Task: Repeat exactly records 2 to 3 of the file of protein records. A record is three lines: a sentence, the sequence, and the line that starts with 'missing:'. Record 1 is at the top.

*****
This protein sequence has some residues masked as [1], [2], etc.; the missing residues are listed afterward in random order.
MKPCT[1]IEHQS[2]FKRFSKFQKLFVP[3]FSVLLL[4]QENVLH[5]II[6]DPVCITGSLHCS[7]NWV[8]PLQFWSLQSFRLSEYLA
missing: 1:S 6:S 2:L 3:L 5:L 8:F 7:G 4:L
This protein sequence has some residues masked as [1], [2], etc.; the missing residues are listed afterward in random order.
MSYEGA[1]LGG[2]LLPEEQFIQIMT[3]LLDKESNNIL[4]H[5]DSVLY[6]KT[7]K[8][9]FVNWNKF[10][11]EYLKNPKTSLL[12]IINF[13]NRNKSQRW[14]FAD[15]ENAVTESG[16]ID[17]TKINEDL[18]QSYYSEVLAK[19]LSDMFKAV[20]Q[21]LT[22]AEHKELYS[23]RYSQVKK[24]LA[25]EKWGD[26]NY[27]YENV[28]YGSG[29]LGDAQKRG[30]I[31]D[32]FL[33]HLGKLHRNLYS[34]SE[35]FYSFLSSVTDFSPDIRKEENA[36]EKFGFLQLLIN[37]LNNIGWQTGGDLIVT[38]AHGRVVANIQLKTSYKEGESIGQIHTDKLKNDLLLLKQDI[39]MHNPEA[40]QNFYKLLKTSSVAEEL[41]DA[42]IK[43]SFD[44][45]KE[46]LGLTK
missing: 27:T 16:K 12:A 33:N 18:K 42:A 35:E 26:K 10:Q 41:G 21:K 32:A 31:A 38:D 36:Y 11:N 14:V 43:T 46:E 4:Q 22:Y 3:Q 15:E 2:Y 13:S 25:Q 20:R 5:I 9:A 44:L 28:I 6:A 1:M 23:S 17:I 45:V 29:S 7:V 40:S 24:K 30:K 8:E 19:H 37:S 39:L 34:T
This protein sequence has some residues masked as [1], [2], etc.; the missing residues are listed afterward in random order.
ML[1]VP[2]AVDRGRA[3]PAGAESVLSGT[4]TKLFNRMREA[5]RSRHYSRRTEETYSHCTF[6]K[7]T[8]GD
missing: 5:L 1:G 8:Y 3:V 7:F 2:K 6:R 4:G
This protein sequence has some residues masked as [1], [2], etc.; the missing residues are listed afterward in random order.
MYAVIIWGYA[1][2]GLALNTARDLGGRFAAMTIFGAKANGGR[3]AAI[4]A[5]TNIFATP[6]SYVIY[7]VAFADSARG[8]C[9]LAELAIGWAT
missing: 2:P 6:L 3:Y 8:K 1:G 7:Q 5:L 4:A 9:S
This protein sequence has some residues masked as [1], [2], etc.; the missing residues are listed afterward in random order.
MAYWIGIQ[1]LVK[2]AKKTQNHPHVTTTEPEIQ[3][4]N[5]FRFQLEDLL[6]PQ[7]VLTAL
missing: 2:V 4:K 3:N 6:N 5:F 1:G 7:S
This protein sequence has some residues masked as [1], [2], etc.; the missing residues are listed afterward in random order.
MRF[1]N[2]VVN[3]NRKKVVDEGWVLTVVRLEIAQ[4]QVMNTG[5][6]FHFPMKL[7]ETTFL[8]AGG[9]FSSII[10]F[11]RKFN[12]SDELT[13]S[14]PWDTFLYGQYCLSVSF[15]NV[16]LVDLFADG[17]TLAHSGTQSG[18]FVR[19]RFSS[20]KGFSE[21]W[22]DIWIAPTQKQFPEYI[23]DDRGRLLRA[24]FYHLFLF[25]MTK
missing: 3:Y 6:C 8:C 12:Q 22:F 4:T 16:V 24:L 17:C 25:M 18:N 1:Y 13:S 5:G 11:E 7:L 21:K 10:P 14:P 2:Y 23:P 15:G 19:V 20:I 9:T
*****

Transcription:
This protein sequence has some residues masked as [1], [2], etc.; the missing residues are listed afterward in random order.
MSYEGA[1]LGG[2]LLPEEQFIQIMT[3]LLDKESNNIL[4]H[5]DSVLY[6]KT[7]K[8][9]FVNWNKF[10][11]EYLKNPKTSLL[12]IINF[13]NRNKSQRW[14]FAD[15]ENAVTESG[16]ID[17]TKINEDL[18]QSYYSEVLAK[19]LSDMFKAV[20]Q[21]LT[22]AEHKELYS[23]RYSQVKK[24]LA[25]EKWGD[26]NY[27]YENV[28]YGSG[29]LGDAQKRG[30]I[31]D[32]FL[33]HLGKLHRNLYS[34]SE[35]FYSFLSSVTDFSPDIRKEENA[36]EKFGFLQLLIN[37]LNNIGWQTGGDLIVT[38]AHGRVVANIQLKTSYKEGESIGQIHTDKLKNDLLLLKQDI[39]MHNPEA[40]QNFYKLLKTSSVAEEL[41]DA[42]IK[43]SFD[44][45]KE[46]LGLTK
missing: 27:T 16:K 12:A 33:N 18:K 42:A 35:E 26:K 10:Q 41:G 21:K 32:A 31:A 38:D 36:Y 11:N 14:V 43:T 46:E 4:Q 22:Y 3:Q 15:E 2:Y 13:S 25:Q 20:R 5:I 9:A 44:L 28:I 6:A 1:M 23:S 17:I 45:V 29:S 7:V 40:S 24:K 30:K 8:E 19:H 37:S 39:L 34:T
This protein sequence has some residues masked as [1], [2], etc.; the missing residues are listed afterward in random order.
ML[1]VP[2]AVDRGRA[3]PAGAESVLSGT[4]TKLFNRMREA[5]RSRHYSRRTEETYSHCTF[6]K[7]T[8]GD
missing: 5:L 1:G 8:Y 3:V 7:F 2:K 6:R 4:G